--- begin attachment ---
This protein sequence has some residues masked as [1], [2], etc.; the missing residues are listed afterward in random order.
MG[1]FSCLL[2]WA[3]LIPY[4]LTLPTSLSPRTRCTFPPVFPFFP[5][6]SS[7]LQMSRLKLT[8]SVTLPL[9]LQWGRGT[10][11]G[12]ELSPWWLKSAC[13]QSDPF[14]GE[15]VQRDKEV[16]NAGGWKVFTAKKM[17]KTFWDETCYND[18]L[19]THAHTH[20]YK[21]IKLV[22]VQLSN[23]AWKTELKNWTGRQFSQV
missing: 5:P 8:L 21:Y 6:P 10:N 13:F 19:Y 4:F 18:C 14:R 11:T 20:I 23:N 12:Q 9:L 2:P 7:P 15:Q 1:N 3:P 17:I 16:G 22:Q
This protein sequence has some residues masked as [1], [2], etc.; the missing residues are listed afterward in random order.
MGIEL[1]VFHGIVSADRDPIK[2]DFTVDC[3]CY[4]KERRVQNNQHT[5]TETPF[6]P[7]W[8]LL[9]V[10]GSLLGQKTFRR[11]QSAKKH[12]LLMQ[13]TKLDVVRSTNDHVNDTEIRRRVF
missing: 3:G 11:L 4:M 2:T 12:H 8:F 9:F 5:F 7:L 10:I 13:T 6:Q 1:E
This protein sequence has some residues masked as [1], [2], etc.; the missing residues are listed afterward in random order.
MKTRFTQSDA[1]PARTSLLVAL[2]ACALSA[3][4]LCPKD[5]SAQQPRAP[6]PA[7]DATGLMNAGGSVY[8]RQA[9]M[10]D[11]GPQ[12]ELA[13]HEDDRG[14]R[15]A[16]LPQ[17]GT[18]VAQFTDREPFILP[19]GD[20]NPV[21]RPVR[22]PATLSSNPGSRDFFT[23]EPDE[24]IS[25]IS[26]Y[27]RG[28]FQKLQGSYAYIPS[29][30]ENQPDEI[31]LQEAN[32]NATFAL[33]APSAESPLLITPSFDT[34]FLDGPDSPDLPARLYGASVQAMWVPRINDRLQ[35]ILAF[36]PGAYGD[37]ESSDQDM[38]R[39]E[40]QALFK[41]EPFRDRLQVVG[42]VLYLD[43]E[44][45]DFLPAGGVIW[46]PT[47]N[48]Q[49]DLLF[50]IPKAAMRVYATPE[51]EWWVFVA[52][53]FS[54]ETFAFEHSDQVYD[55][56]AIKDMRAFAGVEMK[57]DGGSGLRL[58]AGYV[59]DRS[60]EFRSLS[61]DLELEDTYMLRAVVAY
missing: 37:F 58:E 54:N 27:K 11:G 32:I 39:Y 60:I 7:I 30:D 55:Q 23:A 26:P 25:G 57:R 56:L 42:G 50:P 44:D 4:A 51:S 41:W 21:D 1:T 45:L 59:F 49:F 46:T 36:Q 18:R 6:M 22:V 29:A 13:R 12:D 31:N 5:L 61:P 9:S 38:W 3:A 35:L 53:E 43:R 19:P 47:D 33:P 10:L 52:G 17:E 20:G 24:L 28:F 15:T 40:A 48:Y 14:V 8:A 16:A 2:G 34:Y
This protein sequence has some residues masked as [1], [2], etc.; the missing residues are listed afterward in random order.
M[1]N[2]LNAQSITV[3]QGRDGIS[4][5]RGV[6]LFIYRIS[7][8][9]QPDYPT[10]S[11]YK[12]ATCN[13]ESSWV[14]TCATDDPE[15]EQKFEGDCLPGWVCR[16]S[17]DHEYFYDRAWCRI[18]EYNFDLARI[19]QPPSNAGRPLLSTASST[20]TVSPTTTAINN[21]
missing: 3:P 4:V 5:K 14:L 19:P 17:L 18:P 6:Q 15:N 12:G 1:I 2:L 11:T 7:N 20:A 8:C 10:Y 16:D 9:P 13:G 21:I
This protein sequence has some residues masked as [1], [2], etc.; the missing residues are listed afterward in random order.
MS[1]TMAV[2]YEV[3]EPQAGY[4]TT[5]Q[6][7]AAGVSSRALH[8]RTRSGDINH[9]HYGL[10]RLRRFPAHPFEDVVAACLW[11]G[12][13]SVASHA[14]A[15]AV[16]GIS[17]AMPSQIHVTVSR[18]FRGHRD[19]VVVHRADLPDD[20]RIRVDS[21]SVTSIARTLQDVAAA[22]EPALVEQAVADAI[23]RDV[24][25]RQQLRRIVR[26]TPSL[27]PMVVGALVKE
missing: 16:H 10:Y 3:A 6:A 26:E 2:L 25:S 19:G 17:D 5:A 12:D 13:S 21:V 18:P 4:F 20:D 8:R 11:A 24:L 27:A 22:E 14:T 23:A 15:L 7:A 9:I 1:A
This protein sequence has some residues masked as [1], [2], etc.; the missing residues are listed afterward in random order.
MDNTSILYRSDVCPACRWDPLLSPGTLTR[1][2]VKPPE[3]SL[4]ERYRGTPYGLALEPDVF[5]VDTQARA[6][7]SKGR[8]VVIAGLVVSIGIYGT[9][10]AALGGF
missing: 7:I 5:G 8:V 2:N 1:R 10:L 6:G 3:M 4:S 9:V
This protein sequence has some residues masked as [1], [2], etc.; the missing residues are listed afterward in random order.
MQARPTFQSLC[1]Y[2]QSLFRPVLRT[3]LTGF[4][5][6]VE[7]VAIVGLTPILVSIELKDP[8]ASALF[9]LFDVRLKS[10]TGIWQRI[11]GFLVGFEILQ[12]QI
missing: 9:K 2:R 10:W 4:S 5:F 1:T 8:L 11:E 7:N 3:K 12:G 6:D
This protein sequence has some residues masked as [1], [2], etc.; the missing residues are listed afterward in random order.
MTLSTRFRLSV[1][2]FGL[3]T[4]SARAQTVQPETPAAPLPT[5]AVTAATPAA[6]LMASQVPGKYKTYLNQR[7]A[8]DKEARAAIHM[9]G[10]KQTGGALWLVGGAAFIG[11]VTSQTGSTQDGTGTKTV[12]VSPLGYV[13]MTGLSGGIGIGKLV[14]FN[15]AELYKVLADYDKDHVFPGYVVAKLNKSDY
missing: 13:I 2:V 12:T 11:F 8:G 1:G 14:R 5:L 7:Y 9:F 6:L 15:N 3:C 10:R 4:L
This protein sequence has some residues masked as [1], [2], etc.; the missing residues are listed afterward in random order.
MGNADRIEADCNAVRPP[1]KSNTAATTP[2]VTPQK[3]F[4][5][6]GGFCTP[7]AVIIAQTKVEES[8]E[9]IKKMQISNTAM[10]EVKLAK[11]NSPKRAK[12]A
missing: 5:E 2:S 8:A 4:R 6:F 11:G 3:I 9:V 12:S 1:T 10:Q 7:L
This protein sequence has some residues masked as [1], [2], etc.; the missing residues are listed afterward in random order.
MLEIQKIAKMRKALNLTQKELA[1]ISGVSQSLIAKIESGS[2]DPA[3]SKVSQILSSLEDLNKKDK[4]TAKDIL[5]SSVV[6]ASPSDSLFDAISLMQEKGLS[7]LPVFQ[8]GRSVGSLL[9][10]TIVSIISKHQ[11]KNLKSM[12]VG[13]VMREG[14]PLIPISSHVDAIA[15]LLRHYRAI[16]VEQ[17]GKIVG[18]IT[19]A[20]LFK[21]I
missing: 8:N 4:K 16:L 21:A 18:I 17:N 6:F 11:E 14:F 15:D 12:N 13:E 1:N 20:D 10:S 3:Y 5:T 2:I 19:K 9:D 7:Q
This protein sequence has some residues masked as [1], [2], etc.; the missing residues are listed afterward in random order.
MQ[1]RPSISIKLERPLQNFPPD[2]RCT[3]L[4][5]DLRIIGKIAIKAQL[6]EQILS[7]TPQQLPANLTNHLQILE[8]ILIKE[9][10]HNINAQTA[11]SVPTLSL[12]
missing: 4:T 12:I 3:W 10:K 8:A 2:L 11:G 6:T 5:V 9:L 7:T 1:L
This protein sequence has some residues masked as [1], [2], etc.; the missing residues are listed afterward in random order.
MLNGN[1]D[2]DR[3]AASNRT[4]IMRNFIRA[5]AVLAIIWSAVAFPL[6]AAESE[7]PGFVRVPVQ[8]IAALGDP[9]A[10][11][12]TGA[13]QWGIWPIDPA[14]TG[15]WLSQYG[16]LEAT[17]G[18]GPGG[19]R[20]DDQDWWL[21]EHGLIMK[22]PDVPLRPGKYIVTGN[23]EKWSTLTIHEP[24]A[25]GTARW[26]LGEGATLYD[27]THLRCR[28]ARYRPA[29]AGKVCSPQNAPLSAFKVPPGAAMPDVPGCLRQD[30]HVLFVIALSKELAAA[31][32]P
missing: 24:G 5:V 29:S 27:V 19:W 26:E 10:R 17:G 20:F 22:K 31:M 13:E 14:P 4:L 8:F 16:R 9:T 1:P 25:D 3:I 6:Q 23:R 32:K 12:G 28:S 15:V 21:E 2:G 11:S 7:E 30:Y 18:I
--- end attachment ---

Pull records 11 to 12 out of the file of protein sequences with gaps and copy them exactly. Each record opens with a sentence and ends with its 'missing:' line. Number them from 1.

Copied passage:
This protein sequence has some residues masked as [1], [2], etc.; the missing residues are listed afterward in random order.
MQ[1]RPSISIKLERPLQNFPPD[2]RCT[3]L[4][5]DLRIIGKIAIKAQL[6]EQILS[7]TPQQLPANLTNHLQILE[8]ILIKE[9][10]HNINAQTA[11]SVPTLSL[12]
missing: 4:T 12:I 3:W 10:K 8:A 2:L 11:G 6:T 5:V 9:L 7:T 1:L
This protein sequence has some residues masked as [1], [2], etc.; the missing residues are listed afterward in random order.
MLNGN[1]D[2]DR[3]AASNRT[4]IMRNFIRA[5]AVLAIIWSAVAFPL[6]AAESE[7]PGFVRVPVQ[8]IAALGDP[9]A[10][11][12]TGA[13]QWGIWPIDPA[14]TG[15]WLSQYG[16]LEAT[17]G[18]GPGG[19]R[20]DDQDWWL[21]EHGLIMK[22]PDVPLRPGKYIVTGN[23]EKWSTLTIHEP[24]A[25]GTARW[26]LGEGATLYD[27]THLRCR[28]ARYRPA[29]AGKVCSPQNAPLSAFKVPPGAAMPDVPGCLRQD[30]HVLFVIALSKELAAA[31][32]P
missing: 24:G 5:V 29:S 27:V 19:W 26:E 10:R 17:G 20:F 22:K 31:M 13:E 14:P 4:L 8:F 16:R 9:T 1:P 25:D 3:I 6:Q 23:R 32:K 12:G 28:S 15:V 21:E 2:G 11:S 7:E 30:Y 18:I